• Sensed value > hard threshold (HT).

  • Sensed value ∼ hard threshold >= soft threshold (ST).

TEEN has the following drawbacks:

  • A node may wait for their time slot for data transmission. Again time slot may be wasted if a node has no data for transmission.

  • Cluster heads always wait for data from nodes by keeping its transmitter on.

6.3. APTEEN (Adaptive Threshold TEEN)

APTEEN [9] is an improved version of TEEN which has all the features of TEEN. It was developed for hybrid networks and captures both periodic data collection and reacts to time critical events. APTEEN supports queries like:

  • Historical analysis of past data values

  • A snapshot of the current network view.

  • Persistent monitoring of an event for a period of time.

In each round, after deciding the cluster head, the cluster head broadcasts the following parameters:

  • Attributes (interested physical parameters),

  • Thresholds (hard threshold value and soft threshold value),

  • time schedule (time slot using TDMA) and

  • count time (maximum time period between two successive reports sent by a node).

It allows the user to set threshold values and also a count time interval. If a node does not send data for a time period equal to the count time, it is forced to sense and retransmit the data thus maintaining energy consumption. Since it is a hybrid protocol, it can emulate a proactive network or a reactive network depending on the count time and threshold value. Figure 3 shows TEEN and APTEEN. It has the disadvantage that additional complexity is required to implement the threshold function and count time features.

6.4. PEGASIS (Power efficient Gathering Sensor Information System)

PEGASIS [15] is a near optimal chain-based power efficient protocol based on LEACH [7]. According to this protocol, all the nodes have information about all other nodes and each has the capability of transmitting data to the base station directly. PEGASIS assumes that all the sensor nodes have the same level of energy and they are likely to die at the same time. Since all nodes are immobile and have global knowledge of the network, the chain can be constructed easily by using greedy algorithm. Chain creation is started at a node far from BS. Each node transmits and receives data from only one closest node of its neighbors. To locate the closest neighbor node, each node uses the signal strength to measure the distance from the neighbors and then adjusts the signal strength so the only one node cab is heard. Node passes token through the chain to leader from both sides. Each node fuses the received data with their own data at the time of constructing the chain. In each round, a randomly chosen node (leader) from the chain will transmit the aggregated data to the BS. Node i (mod N) is the leader in round i. The chain consists of those nodes that are closest to each other and form a path to the base station. The aggregated data is sent to the base station by the leader.

PEGASIS outperforms LEACH by eliminating the overhead of dynamic cluster information, minimizes the sum of distances and limits the number of transmission. Each node requires global information about the network. This is a drawback of this protocol because at any time it can be collected from the network. PEGASIS is shown in Figure 4.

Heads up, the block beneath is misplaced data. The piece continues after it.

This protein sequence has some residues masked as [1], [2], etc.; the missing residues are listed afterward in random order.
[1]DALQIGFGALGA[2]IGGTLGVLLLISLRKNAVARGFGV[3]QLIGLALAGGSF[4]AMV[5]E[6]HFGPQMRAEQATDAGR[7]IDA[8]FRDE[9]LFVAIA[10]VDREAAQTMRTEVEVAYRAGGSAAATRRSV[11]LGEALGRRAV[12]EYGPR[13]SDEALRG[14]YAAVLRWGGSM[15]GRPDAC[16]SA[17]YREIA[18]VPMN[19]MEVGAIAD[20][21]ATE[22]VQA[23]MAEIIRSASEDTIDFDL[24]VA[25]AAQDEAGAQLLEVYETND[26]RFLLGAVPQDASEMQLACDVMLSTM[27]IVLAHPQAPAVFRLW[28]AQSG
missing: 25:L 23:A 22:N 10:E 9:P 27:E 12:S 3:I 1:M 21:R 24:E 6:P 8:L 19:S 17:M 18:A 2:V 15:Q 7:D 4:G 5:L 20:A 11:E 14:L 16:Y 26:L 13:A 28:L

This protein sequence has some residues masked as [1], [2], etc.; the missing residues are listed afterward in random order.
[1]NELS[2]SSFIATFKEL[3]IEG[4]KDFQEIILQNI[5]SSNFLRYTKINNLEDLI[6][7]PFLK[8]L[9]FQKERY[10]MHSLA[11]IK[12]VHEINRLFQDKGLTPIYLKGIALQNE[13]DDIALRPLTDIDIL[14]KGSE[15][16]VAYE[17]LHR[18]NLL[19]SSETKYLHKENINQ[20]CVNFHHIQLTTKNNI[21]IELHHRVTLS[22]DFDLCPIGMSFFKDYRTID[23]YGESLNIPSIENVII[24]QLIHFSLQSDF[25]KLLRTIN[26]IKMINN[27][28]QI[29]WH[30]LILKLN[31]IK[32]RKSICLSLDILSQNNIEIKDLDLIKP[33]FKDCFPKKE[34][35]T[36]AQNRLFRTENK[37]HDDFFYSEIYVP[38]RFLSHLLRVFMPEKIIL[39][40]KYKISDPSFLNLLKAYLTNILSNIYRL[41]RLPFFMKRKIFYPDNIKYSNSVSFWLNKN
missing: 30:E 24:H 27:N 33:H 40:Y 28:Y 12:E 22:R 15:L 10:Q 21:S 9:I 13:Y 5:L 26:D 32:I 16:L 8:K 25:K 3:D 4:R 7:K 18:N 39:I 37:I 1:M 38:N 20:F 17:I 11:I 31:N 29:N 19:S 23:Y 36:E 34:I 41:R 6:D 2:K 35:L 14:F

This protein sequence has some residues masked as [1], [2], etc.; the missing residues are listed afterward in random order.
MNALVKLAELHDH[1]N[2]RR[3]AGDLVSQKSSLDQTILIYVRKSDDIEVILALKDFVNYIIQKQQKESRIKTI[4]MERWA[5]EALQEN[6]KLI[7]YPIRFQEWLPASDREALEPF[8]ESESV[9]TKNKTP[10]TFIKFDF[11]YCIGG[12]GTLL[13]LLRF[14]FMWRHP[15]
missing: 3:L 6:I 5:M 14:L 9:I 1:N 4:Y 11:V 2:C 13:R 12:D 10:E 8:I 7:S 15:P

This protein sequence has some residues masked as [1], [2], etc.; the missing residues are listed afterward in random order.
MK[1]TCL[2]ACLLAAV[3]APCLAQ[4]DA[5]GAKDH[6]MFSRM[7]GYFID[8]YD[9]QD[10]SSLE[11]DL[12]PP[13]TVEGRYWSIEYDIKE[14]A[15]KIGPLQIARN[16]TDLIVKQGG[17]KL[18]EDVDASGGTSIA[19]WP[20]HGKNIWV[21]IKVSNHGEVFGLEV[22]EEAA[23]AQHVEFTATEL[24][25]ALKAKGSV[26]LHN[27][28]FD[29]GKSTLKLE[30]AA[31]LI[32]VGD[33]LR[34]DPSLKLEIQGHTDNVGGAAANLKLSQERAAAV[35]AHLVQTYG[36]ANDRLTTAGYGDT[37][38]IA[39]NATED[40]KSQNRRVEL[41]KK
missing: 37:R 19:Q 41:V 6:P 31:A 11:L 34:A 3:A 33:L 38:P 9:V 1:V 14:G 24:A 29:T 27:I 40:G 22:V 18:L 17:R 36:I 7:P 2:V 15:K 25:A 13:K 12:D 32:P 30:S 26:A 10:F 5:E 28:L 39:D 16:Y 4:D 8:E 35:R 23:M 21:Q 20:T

6.5. SPIN (Sensor Protocols for Information via Negotiation)

SPIN [16,17] is a family of adaptive protocols that use data negotiation and resource-adaptive algorithms. SPIN is a data centric routing protocol. It assumes:

  • all nodes in the network are base stations.

  • nodes in close proximity have similar data.

The key idea behind SPIN is to name the data using high-level descriptors or meta-data. Since all nodes can be assumed as base stations all information is broadcasted to each node in the network. So user can query to any node and can get the information immediately. Nodes in this network use a high level name to describe their collected data called meta-data. Figure 5 shows how SPIN works.

Before transmission, meta-data are exchanged among sensors nodes (meta-data negotiation) via a data advertisement procedure, thus avoiding transmission of redundant data in the network. After receiving the data each node advertises it to its neighbors and interested neighbors get this data by sending a request message. The format of this meta-data is not specified in SPIN and it depends on the used applications. This meta-data negotiation solves the classic problem of flooding and thus it achieves energy efficiency. SPIN uses three types of messages: ADV, REQ, and DATA for communication with each other. ADV is used for adverting new data, REQ is used for requesting for data and DATA is the actual message. According to this protocol first a node gets some new data and the node wants to distribute that data throughout the network, so it broadcasts an ADV message containing meta-data. The interested nodes request that data by sending a REQ message and the data is sent to the requesting nodes.

The neighboring node repeats this process until the entire network gets the new data. The SPIN protocols include many other protocols. The main two protocols are SPIN-1 and SPIN-2. These two protocols incorporate negotiation before transmitting data so that only useful information will be transferred. Each node has its own resource manager that keeps track of resource consumption. The SPIN-1 protocol is a 3-stage protocol, as described above. SPIN-2 is an extension of SPIN-1, which incorporates threshold-based resource awareness mechanism in addition to negotiation. When energy in the nodes is abundant, SPIN-2 communicates using the 3-stage protocol of SPIN-1.